Weeds are plants that grow where they’re not wanted, often interfering with crops such as vegetables, flowers and herbs that grow nearby. Weeds should not be treated lightly as their presence may harm other plant growth.
There are a variety of non-chemical ways to combat weeds without resorting to chemical herbicides, including agronomic (ground cover), mechanical, and biological methods.
As any gardener knows, weeds aren’t just an eyesore – they can actually do serious damage to your plants! Competing with other species for sunlight, water and nutrients means they compete directly against what you are trying to grow in your yard or garden and threaten its overall healthy development. Without taking proper measures against weeds in time they could quickly take over, stunting growth.
A successful strategy for controlling weeds is pulling them out early when they’re small and easier to handle, thus reducing future work requirements while keeping your garden healthier for longer.
Weeds tend to thrive in soil that has not been fertilized, so make sure your garden receives regular doses of organic matter such as compost.
An effective way to combat weeds is with the addition of a weed barrier, which blocks their access to sunlight and prevents photosynthesising, effectively blocking their ability to grow. This approach may provide an alternative to chemical herbicides which may have adverse side effects for plants as well as for the environment in general.
Make an easy weed barrier in your garden using landscape fabric, strips of black plastic or even old carpet. Cover the fabric with 3-inches of mulch such as straw, pine straw, bark chips or wood chips to suppress weed growth while improving soil conditions.
For a longer-term solution, gravel or pebbles may also serve as effective weed barriers. While not ideal for your soil health, as they will only feed weeds rather than nourish it directly, this option should help control weed problems effectively.
To remove tough weeds more effectively, consider purchasing a specialized weed pulling tool designed to reach into small spaces such as sidewalk cracks or between landscape rocks. These tools can usually be found at garden stores and are especially beneficial when trying to rid large gardens or lawns of weeds that need complete overhauls.
Annuals are among the most prolific garden weeds, growing quickly from seeds before flowering, setting seed and then succumbing to nature within one year of their first sprouting.
Annual weeds can be an unsightly nuisance, spreading from their seeds and overcrowding desirable plants. Furthermore, they consume nutrients which could otherwise benefit other crops in your garden.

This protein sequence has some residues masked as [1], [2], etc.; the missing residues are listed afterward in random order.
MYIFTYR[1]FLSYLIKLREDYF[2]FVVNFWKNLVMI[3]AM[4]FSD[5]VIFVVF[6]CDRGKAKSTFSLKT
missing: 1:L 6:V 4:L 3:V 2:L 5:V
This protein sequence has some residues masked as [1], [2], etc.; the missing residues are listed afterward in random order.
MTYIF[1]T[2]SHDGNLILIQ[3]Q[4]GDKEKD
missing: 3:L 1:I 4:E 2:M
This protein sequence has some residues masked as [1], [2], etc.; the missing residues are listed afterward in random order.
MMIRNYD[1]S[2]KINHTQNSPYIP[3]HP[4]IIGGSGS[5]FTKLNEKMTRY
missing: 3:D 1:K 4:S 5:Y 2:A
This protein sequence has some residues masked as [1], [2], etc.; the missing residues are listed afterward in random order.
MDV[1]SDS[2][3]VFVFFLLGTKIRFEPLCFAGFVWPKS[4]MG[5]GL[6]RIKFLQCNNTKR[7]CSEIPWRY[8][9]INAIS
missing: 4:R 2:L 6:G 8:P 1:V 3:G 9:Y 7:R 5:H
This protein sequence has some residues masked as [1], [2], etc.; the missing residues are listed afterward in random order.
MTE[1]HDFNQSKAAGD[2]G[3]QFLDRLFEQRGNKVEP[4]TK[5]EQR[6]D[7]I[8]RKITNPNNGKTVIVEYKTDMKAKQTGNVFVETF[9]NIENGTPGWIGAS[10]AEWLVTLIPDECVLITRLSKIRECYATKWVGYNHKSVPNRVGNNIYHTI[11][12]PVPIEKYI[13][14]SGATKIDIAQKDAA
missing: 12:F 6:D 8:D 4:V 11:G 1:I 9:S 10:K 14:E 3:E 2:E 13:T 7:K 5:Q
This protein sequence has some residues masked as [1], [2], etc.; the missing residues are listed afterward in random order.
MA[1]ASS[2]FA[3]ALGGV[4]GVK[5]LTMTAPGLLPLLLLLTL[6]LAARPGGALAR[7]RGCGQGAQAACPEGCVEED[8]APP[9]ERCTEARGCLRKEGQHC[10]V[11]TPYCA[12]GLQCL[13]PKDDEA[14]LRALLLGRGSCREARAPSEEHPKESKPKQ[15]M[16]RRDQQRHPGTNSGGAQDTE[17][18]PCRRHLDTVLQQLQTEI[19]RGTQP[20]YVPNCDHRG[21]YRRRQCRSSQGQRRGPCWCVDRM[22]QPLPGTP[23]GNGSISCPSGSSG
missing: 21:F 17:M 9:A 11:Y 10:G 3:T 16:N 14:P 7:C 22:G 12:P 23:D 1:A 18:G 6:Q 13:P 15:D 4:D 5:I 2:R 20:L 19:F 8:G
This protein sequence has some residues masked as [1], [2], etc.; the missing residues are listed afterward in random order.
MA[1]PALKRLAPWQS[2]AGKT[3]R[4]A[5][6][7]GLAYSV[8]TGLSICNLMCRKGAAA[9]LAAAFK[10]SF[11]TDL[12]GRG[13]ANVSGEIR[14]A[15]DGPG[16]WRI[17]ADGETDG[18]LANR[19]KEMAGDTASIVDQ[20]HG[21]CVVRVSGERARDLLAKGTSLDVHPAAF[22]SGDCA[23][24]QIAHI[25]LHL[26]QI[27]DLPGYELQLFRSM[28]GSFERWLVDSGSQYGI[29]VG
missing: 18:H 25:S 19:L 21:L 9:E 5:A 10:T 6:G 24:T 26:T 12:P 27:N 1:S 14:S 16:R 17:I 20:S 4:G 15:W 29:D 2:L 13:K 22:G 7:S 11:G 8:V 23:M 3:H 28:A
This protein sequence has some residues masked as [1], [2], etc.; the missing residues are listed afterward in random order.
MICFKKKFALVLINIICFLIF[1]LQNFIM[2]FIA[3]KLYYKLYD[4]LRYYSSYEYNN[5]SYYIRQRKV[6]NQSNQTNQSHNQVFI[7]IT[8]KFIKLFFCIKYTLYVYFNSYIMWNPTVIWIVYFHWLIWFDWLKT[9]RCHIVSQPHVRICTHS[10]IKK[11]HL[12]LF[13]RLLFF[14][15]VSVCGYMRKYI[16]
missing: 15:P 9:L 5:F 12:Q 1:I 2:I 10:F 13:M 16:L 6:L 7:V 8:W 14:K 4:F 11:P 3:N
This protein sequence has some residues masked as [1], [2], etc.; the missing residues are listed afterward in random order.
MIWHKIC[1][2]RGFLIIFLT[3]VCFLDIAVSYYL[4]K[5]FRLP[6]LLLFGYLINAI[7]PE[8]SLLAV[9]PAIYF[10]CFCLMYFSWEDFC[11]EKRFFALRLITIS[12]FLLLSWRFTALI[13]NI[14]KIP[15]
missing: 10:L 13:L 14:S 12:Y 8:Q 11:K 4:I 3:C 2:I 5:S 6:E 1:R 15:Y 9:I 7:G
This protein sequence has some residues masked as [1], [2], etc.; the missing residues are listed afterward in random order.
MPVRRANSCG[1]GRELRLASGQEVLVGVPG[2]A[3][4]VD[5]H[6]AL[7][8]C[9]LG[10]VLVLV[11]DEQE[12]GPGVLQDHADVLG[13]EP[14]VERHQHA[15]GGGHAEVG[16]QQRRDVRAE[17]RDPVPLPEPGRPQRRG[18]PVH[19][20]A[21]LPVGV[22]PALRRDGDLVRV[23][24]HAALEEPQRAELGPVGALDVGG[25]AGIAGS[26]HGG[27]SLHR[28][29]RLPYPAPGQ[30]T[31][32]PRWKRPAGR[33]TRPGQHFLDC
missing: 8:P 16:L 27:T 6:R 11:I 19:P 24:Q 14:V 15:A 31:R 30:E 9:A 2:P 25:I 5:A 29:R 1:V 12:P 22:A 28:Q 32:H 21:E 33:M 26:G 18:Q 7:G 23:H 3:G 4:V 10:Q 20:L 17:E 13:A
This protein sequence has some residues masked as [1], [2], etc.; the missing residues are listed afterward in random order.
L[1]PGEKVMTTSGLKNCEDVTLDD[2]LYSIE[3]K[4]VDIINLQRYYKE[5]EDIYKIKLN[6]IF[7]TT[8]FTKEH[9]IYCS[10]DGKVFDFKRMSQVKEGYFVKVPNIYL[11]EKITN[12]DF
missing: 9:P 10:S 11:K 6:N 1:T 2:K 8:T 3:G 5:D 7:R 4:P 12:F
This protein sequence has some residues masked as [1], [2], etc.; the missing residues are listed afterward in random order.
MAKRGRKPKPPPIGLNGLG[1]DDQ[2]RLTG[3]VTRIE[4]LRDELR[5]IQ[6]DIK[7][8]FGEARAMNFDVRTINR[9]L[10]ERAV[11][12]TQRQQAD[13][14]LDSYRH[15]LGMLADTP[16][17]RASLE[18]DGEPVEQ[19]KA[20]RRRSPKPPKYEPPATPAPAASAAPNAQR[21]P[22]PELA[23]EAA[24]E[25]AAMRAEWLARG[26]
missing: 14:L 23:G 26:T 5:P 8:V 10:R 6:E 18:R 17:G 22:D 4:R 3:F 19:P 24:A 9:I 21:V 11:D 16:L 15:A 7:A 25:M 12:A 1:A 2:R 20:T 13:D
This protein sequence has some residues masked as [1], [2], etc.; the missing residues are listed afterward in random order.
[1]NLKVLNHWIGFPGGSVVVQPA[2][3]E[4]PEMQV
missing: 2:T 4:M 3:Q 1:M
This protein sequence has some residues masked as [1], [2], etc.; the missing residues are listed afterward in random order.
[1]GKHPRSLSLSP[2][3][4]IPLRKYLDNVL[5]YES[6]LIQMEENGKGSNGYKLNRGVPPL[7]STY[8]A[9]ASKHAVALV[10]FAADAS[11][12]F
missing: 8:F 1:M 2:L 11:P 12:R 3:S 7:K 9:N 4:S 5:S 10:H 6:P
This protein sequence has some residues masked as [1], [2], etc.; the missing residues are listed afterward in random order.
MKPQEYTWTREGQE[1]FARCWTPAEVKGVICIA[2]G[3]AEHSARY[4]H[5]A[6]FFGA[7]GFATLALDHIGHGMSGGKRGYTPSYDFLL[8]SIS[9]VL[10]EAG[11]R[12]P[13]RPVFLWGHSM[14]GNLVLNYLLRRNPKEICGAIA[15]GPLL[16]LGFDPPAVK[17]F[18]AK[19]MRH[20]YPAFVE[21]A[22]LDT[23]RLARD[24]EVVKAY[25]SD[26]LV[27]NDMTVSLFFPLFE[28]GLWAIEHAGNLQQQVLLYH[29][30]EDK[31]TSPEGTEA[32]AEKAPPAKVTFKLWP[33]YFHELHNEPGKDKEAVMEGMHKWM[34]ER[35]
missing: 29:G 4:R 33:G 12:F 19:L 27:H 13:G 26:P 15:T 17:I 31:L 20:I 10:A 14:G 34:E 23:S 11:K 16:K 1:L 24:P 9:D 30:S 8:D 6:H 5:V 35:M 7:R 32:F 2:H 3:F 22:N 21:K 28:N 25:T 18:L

Annual weeds spawn from seed each year, but to control the problem it is crucial to eliminate them before they produce seed. As soon as a plant dies off the number of seeds produced will decrease over time.
Weather conditions, crop management techniques and soil characteristics all play a role in determining how much seed an annual weed produces and its likelihood of spreading. More vigorous annual weeds usually produce more seeds.
Successful annual weeds often have genetic traits that facilitate their reproduction across an array of environmental conditions, from cold temperatures and high humidity levels to drought. Such genetic features allow these plants to endure even under difficult circumstances like low temperatures, high humidity or drought.
Such plants often exhibit unique properties that allow them to self-fertilize, with pollen from one plant reaching neighboring weeds via wind transport, thus guaranteeing seed production at every location where there are pollen-bearing winds. Furthermore, many are designed specifically to thrive under conditions where pollen travels far distances by being windborne – thus increasing seed production across wider distances and increasing seed production over time.
Summer annual weeds typically germinate in spring, then flourish throughout the summer months. These may include grasses such as fescue or bluegrass and broadleaf weeds such as carpetweed, common purslane, morningglories, pigweed and spurge.
Probstate Knotweed (Polygonum aviculare), is one of the many annual summer annual weeds that germinate early and spread rapidly throughout the summer, often inhabiting cracks in pavement. They eventually form dense mats of 24″ diameter or greater that often cover an entire square yard of space.